A 17-minute interview with Fritz Lang scholar Joe McElhaney serves as the main bonus here, with McElhaney discussing the changes made between the source novel and the final screenplay, Lang's use of recurring themes and visual motifs, and the differences between Lang and the more populist Hitchcock. The package booklet includes an essay on the film by critic Glenn Kenny; not quite as in-depth as other Criterion releases, but insightful all the same. The film's trailer rounds out the bonus content.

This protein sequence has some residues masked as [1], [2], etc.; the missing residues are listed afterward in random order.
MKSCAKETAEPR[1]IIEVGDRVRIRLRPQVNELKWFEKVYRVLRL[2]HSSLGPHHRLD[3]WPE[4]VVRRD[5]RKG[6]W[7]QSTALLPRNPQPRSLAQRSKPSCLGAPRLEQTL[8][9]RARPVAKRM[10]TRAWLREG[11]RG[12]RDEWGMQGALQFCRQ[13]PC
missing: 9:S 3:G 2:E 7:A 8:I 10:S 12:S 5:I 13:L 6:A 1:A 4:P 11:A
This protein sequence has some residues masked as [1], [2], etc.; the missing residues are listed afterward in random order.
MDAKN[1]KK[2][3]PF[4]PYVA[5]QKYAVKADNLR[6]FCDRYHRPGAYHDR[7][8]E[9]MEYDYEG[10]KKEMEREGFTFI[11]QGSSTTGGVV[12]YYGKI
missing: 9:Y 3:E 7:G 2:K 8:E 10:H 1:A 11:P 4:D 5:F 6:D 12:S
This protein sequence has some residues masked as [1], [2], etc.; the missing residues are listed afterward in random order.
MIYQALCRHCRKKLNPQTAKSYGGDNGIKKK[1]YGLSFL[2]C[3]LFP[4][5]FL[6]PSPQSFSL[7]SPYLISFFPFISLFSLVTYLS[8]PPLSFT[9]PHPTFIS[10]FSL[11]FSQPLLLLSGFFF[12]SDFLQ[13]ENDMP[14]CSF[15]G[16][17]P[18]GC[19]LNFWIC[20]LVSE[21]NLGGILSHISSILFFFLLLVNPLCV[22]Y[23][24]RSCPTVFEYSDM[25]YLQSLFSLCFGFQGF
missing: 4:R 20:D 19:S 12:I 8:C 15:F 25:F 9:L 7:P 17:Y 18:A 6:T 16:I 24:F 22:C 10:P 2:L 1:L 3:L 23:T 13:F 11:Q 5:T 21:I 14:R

1944's war-steeped noir thriller Ministry of Fear was originally regarded as a disappointment to director Fritz Lang. Watching the Blu-ray edition, however, calls to mind the observation - contained in this disc's bonus content - that mid-level Lang is appreciatively better than what most other directors of the time were capable of. The film deftly explores wartime paranoia with a good turn by Ray Milland as an everyman who gets involved with a sinister underground ring of Nazi sympathizers. While it lacks the whiz-bang completeness of some of their other reissues, Criterion's Blu-ray edition of the film breathes new life into this under-appreciated drama. Recommended.